These and other events made it clear that the SEC had much to do to become a more effective regulator and to enhance its protection of investors. It was also clear that the agency itself had to undergo significant change. As a result, in my 2009 remarks at “SEC Speaks,” I highlighted a number of steps that Congress and the SEC should take to close regulatory loopholes. These regulatory gaps included a lack of appropriate regulation in the areas of over-the-counter derivatives, hedge funds, and municipal securities—areas that Congress subsequently addressed in the Dodd-Frank Act.

…continue reading: Addressing Known Risks to Better Protect Investors

The SEC in 2014

Editor’s Note: Mary Jo White is Chair of the U.S. Securities and Exchange Commission. This post is based on Chair White’s remarks to the 41st Annual Securities Regulation Institute Conference; the full text, including footnotes, is available here. The views expressed in this post are those of Chair White and do not necessarily reflect those of the Securities and Exchange Commission, the other Commissioners, or the Staff.

For nearly 80 years, the Securities and Exchange Commission has been playing a vital role in the economic strength of our nation. Year after year, the agency has steadfastly sought to protect investors, make it possible for companies of all sizes to raise the funds needed to grow, and to ensure that our markets are operating fairly and efficiently.

That is our three-part mission.

But, while commitment to this mission has remained constant and strong over the years, the world in which we operate continuously changes, sometimes dramatically.

When the Commission’s formative statutes were drafted, no one was prepared for today’s market technology or the sheer speed at which trades are now executed. No one dreamed of the complex financial products that are traded today. And, not even science fiction writers would have bet that individuals would so soon communicate instantaneously in so many different ways.

…continue reading: The SEC in 2014

Regulation A+ Offerings—A New Era at the SEC

Posted by Noam Noked, co-editor, HLS Forum on Corporate Governance and Financial Regulation, on Wednesday January 15, 2014 at 9:02 am
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Editor’s Note: The following post comes to us from Samuel S. Guzik, founder and principal of Guzik & Associates.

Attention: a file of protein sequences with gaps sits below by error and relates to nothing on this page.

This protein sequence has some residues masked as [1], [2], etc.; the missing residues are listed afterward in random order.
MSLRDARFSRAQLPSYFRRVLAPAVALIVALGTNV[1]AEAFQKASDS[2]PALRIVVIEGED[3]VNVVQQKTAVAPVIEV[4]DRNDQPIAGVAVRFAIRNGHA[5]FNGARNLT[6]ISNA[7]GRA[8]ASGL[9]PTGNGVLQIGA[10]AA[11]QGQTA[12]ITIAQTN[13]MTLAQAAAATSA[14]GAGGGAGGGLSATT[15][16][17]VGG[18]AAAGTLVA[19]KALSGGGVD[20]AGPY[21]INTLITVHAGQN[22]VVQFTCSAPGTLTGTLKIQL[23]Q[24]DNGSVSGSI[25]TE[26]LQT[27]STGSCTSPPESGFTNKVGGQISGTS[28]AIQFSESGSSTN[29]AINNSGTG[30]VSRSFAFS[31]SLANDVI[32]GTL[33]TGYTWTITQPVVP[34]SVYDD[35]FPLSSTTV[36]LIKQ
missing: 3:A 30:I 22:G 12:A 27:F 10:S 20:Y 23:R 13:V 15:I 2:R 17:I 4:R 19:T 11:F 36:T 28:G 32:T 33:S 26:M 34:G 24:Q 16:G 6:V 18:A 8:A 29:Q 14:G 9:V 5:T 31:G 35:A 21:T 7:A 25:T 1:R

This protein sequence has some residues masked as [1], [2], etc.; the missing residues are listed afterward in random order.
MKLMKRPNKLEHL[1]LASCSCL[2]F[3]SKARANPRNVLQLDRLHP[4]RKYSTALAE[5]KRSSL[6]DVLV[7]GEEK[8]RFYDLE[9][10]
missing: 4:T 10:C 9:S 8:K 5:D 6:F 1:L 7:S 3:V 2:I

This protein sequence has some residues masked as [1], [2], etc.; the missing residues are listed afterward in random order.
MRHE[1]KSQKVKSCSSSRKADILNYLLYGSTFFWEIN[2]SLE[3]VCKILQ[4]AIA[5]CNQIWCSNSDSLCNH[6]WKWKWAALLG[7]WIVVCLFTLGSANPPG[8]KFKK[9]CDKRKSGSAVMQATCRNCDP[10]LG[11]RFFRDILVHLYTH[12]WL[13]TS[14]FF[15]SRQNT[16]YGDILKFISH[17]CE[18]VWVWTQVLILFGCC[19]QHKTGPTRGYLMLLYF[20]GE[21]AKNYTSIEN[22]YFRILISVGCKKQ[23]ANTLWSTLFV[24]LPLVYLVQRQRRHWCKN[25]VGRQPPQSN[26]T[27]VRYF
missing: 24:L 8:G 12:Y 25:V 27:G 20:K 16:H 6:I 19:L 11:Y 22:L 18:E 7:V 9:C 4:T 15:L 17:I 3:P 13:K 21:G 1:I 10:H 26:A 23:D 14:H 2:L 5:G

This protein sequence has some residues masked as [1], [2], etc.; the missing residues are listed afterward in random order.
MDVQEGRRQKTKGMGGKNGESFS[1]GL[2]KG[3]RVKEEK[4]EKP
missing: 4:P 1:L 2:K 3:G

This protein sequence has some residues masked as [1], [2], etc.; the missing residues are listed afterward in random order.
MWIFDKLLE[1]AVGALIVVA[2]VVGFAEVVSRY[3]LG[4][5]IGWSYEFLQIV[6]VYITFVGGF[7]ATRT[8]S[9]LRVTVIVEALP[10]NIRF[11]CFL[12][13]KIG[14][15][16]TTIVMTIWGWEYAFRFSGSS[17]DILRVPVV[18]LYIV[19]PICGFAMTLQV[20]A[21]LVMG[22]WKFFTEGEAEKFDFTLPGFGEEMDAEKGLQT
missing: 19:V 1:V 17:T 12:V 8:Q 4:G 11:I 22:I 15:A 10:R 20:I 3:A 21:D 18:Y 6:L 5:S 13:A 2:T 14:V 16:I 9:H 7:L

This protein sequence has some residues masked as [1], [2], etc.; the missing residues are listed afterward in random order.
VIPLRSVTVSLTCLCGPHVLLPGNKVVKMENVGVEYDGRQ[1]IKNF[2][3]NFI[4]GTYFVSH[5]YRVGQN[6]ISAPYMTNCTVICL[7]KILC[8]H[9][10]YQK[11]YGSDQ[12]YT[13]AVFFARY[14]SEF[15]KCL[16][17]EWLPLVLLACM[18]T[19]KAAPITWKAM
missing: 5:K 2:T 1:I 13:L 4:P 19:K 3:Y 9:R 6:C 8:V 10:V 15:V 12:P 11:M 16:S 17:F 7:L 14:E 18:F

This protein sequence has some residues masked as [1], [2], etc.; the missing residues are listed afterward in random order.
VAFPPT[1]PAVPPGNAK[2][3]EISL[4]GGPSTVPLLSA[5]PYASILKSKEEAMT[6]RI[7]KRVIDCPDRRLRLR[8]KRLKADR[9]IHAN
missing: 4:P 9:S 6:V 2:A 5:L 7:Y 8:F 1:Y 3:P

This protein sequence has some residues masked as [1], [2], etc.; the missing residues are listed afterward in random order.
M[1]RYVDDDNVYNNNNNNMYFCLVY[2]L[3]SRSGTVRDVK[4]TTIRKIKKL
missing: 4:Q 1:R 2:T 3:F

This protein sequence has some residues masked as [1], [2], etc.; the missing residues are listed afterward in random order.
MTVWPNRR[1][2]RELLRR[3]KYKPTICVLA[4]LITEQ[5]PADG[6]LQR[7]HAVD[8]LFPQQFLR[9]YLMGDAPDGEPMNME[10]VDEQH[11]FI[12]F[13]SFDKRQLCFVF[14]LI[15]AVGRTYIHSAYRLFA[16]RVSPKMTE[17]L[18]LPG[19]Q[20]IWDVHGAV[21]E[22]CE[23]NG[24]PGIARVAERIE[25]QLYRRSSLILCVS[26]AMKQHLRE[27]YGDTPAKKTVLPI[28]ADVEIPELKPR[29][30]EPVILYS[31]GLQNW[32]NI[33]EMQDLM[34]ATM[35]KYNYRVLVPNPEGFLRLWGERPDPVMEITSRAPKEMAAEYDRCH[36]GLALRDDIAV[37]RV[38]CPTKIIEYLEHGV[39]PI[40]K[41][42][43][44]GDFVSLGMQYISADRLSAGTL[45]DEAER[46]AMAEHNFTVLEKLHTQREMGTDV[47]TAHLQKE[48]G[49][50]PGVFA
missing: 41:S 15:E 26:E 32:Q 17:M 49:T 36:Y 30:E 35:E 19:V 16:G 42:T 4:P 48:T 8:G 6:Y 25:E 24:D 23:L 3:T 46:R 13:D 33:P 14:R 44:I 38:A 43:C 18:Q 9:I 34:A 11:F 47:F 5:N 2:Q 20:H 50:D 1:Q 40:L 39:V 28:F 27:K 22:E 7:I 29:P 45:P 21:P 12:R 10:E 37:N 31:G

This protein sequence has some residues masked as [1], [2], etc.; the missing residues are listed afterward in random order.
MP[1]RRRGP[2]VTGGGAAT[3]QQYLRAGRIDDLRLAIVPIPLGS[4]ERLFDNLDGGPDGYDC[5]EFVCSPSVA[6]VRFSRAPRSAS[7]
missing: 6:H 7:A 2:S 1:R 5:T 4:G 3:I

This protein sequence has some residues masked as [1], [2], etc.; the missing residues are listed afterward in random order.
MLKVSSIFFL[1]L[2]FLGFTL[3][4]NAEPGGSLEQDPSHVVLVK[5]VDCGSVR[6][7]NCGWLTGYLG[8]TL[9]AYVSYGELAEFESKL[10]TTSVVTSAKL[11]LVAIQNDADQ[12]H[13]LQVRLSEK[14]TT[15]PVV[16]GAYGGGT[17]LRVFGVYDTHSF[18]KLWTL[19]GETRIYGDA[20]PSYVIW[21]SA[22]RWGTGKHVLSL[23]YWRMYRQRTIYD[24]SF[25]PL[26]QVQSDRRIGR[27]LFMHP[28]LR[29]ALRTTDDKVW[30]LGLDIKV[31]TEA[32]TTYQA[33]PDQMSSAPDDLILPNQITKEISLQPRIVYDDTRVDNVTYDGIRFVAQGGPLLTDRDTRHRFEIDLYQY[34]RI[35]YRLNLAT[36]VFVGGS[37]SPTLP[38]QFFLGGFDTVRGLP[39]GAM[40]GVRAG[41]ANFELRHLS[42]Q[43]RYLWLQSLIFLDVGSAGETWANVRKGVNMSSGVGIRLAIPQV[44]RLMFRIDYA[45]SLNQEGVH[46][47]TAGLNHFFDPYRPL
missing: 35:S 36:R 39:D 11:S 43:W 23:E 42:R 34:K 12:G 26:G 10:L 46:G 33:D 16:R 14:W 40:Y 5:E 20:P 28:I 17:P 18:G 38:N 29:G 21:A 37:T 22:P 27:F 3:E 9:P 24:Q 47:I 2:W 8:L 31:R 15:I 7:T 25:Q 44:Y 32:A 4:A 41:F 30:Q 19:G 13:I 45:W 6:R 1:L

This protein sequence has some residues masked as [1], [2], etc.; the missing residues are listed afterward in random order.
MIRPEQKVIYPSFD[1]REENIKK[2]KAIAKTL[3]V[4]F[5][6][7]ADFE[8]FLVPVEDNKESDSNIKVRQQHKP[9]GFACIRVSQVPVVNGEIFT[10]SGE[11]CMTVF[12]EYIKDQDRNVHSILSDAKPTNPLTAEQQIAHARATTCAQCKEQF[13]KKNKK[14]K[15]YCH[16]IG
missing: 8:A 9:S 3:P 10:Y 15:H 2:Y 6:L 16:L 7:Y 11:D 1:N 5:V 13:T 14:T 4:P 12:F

December 18, 2013 may well mark an historic turning point in the ability of small business to effectively access capital in the private and public markets under the federal securities regulatory framework. On that day the Commissioners of the U.S. Securities and Exchange Commission met in open session and unanimously authorized the issuance of proposed rules [1] intended to implement Title IV of the Jumpstart Our Business Startups Act of 2012 (the “JOBS Act”)—a provision widely labeled as “Regulation A+”—and whose implementation is dependent upon SEC rulemaking. Title IV, entitled “Small Company Capital Formation”, was intended by Congress to expand the use of Regulation A—a little used exemption from a full blown SEC registration of securities which has been around for more than 20 years—by increasing the dollar ceiling from $5 million to $50 million. Both the scope and breadth of the SEC’s proposed rules, and the areas in which the SEC expressly seeks public comment, appear to represent an opening salvo by the SEC in what is certain to be a fierce, long overdue battle between the Commission and state regulators, the SEC determined to reduce the burden of state regulation on capital formation—a burden falling disproportionately on small business—and state regulators seeking to preserve their autonomy to review securities offerings at the state level.

…continue reading: Regulation A+ Offerings—A New Era at the SEC

SEC Proposes Rules to Update Regulation A

Posted by Toby S. Myerson, Paul, Weiss, Rifkind, Wharton & Garrison LLP, on Wednesday January 8, 2014 at 9:11 am
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Editor’s Note: Toby Myerson is a partner in the Corporate Department at Paul, Weiss, Rifkind, Wharton & Garrison LLP and co-head of the firm’s Global Mergers and Acquisitions Group. The following post is based on a Paul Weiss memorandum.

On December 18, 2013, the Securities and Exchange Commission (“SEC”) voted to propose amendments to its public offering rules to exempt an additional category of small capital raising efforts as mandated by Title IV of the Jumpstart Our Business Startups Act (the “JOBS Act”). The SEC has proposed to amend Regulation A to exempt offerings of up to $50 million within a 12-month period, and in so doing has created two tiers of offerings under Regulation A: Tier 1, for offerings of up to $5 million in any twelve-month period, and Tier 2, for offerings of up to $50 million in any twelve-month period. Rules regarding eligibility, disclosure and other matters would apply equally to Tier 1 and Tier 2 offerings and are in many respects a modernization of the existing provisions of Regulation A. Tier 2 offerings would, however, be subject to significant additional requirements, such as the provision of audited financial statements, ongoing reporting obligations and certain limitations on sales.

…continue reading: SEC Proposes Rules to Update Regulation A